In several ways, M1-L4 neurons displayed properties that more closely resembled pyramidal than spiny stellate neurons in rodent S1-L4. For example, the axonal projections of S1-L4 stellate neurons tend to be more focused in a dense beam to L2/3; in contrast, those of S1-L4 pyramidal neurons tend to show more horizontal spread, lower density in L2/3, and more branching in L5A (Brecht and Sakmann, 2002; Bender et al., 2003; Lübke et al., 2003; Staiger et al., 2004; Feldmeyer, 2012). Such a pattern is also observed for S1-L4 neurons located in the inter-barrel septa (in rats), which are pyramidal neurons (Brecht and Sakmann, 2002; Bureau et al., 2004; Shepherd et al., 2005). In rat S1, thalamocortical axons from PO branch in L4 in septum-related columns (similar to our finding of PO innervation of M1-L4 neurons) but not in barrel-related columns in rat S1, where they instead branch in L5A (and L1) (Lu and Lin, 1993; Wimmer et al., 2010; Feldmeyer, 2012). The septal region of rat S1 has been proposed to be hodologically organized as a higher order rather than primary sensory cortical area (Killackey and Sherman, 2003). Consistent with this, PO projects to L4 in S2 in addition to septal-S1 (Theyel et al., 2010; Pouchelon et al., 2014). Thus, our findings are generally suggestive that, at least in terms of its L4-related organization, the ‘primary’ motor cortex more closely resembles higher order than primary sensory cortex.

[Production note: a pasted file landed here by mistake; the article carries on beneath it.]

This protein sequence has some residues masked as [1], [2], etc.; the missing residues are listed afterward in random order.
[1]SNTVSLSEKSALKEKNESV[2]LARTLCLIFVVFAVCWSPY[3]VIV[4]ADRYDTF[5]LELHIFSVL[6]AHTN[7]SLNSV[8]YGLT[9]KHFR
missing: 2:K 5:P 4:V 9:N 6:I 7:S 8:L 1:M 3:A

The apparent absence of L4 in M1 and other agranular cortical areas has long been of interest for its implication that the circuit organization of these areas differs fundamentally from that of sensory areas (Shipp, 2005; Feldmeyer et al., 2013; Shipp et al., 2013; García-Cabezas and Barbas, 2014). Our results suggest that L4 in M1 has been ‘lost’ only at the level of cytoarchitecture but not of cellular connectivity, as it is present in the form of a layer of pyramidal neurons with the expected input–output connections of prototypical L4 neurons. This accords with the general notion that cortical circuit organization tends to be conserved rather than reinvented across areas, with variations arising mostly through quantitative differences in a core set of existing circuits (Harris and Shepherd, 2015). For example, rodent M1 possesses not only a thin L4 but an expanded L5B (Brecht et al., 2004; Weiler et al., 2008; Yu et al., 2008; Anderson et al., 2010; Hooks et al., 2013). In rodent S1 barrel cortex, it is L4 that is instead expanded and shows the most overtly specialized connectivity (Feldmeyer, 2012); similarly, L4 in V1 of highly visual mammals is often elaborately differentiated (Fitzpatrick, 1996; Nassi and Callaway, 2009). Thus, L4 appears to be most elaborate in the primary sensory cortices of modalities that are particularly ethologically relevant to an animal. Motor cortex contains a L4 circuit that is smaller and simpler but retains the same prototypical connectivity patterns. We speculate that like their sensory cortical counterparts, L4 neurons in M1 are specialized for processing of thalamic input before this information is integrated with the activity of other cell classes (which may also be thalamorecipient) downstream in the local M1 network. Our results should facilitate further studies of M1-L4 by enabling a shift of focus away from the question of whether L4 neurons are present in M1 to questions of what types of information they process, how they do so, and how this relates to motor behavior.